When listening to Electro Swing songs such as Booty Swing by Parov Stelar , I am encountered with the familiar "old voice" in most swing songs that feature a woman singing, but the voice is low quality and the music is full of white noise. I was just wondering how they could get this noise with all the modern-day recording equipment? Where do they find the 1920's type microphones? Or did they just transform the recording using some sort of application like Audacity?

2 Answers 2


A lot of what we think of as "old time" vocals was due to the very limited frequency response of the old microphones that were used at that time. The same thing applies to telephone audio in the pre-digital era.

A few minutes of experimentation with a parametric equaliser and you can easily find the band of frequency response that sounds authentic as an "old time" microphone or a telephone.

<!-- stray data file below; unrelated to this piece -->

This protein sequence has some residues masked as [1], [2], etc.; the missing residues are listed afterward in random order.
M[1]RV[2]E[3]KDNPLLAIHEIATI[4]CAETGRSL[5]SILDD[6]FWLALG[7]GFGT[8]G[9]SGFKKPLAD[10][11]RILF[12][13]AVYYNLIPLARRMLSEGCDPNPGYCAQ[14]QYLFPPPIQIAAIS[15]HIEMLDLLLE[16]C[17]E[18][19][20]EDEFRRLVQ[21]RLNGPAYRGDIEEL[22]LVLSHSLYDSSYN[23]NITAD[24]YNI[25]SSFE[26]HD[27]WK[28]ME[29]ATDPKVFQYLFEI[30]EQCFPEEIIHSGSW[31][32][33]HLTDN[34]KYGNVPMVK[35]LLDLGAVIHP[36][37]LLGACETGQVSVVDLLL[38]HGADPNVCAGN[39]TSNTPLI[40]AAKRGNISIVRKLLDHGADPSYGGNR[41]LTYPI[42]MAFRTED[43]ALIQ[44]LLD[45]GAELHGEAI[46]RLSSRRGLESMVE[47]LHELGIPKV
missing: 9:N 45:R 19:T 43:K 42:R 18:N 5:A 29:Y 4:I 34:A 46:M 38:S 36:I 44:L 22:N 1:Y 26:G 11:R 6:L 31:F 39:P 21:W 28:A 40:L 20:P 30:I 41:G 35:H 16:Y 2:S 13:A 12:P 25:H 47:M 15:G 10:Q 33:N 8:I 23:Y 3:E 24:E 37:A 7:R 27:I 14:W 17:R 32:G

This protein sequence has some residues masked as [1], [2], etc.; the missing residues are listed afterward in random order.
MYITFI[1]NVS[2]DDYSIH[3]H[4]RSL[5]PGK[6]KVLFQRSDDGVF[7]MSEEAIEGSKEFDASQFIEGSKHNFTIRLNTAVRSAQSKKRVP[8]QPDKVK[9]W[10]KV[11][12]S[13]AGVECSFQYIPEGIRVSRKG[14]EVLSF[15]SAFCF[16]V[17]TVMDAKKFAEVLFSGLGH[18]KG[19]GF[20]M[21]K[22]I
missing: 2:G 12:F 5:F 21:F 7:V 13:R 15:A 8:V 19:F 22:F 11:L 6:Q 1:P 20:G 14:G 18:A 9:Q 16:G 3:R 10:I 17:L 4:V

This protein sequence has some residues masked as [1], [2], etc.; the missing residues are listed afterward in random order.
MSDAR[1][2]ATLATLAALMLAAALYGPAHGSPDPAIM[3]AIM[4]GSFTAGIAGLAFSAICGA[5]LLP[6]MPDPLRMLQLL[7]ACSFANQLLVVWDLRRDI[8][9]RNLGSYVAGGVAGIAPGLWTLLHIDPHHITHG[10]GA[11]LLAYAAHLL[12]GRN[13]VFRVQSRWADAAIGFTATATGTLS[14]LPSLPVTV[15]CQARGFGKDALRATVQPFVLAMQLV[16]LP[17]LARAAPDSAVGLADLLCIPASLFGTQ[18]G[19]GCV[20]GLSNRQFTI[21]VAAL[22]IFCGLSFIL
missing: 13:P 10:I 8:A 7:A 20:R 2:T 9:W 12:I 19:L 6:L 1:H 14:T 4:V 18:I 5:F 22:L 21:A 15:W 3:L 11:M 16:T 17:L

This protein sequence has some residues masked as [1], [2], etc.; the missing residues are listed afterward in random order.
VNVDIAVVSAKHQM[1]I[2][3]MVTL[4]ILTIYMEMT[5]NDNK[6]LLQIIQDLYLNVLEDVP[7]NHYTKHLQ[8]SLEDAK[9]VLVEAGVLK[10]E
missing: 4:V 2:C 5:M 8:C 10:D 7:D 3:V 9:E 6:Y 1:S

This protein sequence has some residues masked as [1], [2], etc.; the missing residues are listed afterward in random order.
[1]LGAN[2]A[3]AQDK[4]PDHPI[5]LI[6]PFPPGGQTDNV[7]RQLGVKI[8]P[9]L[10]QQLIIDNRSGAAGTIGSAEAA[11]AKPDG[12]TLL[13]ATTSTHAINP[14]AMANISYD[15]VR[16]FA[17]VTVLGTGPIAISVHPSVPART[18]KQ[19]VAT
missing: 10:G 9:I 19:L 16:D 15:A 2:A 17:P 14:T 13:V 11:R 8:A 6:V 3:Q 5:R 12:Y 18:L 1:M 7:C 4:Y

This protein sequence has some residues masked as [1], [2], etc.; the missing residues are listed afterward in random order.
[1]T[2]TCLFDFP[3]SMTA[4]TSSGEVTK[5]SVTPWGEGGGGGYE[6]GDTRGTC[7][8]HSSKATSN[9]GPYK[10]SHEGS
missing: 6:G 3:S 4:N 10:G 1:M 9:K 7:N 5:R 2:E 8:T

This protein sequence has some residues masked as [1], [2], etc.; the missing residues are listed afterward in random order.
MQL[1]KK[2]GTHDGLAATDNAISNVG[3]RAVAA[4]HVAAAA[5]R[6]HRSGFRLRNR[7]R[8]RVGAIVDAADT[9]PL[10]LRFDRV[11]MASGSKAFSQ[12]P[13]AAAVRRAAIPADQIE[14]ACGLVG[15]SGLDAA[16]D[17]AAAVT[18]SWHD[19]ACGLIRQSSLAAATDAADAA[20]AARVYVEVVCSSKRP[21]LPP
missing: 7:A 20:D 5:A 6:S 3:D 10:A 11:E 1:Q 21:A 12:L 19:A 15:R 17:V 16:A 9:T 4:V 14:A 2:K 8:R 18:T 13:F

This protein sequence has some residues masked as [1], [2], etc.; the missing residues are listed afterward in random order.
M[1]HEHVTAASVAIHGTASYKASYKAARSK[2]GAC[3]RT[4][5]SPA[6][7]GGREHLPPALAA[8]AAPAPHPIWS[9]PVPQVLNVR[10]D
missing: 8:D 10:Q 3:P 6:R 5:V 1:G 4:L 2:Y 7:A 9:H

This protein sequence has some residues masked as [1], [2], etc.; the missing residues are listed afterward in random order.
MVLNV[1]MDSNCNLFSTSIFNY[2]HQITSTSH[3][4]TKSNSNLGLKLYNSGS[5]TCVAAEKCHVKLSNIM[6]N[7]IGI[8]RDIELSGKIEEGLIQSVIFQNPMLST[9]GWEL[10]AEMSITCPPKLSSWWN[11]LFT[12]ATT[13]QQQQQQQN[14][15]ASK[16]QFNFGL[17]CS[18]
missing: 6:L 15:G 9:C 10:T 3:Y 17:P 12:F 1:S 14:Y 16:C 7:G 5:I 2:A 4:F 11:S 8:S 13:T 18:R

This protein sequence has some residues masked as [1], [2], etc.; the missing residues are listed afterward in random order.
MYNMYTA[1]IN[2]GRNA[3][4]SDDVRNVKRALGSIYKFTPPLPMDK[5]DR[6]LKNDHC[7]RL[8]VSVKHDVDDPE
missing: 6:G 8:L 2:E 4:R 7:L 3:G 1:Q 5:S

In this particular case, and for many electro-swing songs, the voice is actually a sample of a genuinely vintage song:


This is Lil Hardin Armstrong, Louis Armstrong's second wife, singing "The Oriental Swing." (Part of the tip-off that this is an actual old song are the non-PC lyrics)

However, there are many people who do recreate vintage vocals --it can be any combination of vocal style, vintage recording equipment and applied effects, such as static.

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